Having students summarize readings for someone else is one of the great teaching techniques. We see it in Peer Instruction, we see it in the effects of team-based learning, we see it in the beneficial effects of tutoring on a tutor’s understanding.
At the same time, such activities are often inauthentic. WaterFeed is a part of the Water106 project I am working on that tries to remake student summary into a meaningful endeavor. The way WaterFeed works is the backend of the site pulls stories on water policy, technology, and science from more than 80 feeds daily. These are stored as drafts. Students are then encouraged to go in and find stories in the drafts they would like to summarize. Those summaries, when done, are pushed out to the WaterFeed blog where they can be used by both professionals and students to stay up on the latest news and research findings. When these summaries are published, they move out of drafts, ensuring that students are not all covering the same few stories.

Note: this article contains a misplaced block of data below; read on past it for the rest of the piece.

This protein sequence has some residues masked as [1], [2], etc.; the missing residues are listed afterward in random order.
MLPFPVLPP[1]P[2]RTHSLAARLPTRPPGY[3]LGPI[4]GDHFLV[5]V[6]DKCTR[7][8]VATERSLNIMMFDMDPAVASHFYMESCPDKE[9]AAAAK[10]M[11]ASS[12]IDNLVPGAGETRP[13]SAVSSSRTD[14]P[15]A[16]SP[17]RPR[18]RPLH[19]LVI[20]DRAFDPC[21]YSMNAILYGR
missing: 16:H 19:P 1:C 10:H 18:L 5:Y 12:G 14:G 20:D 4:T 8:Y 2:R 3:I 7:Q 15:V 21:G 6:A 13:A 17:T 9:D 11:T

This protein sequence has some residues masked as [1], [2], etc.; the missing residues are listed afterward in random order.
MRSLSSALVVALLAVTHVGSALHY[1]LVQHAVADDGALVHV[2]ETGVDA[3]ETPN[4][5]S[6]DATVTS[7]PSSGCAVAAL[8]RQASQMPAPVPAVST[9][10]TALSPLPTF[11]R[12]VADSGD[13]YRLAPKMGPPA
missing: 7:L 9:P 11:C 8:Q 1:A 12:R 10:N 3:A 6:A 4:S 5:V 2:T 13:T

I can’t embed a Jing Screencast on this blog, but a five minute presentation of how it works is here. I’m particularly excited because it seems to me that this is the sort of activity that could be directly applied to any number of courses from many different disciplines.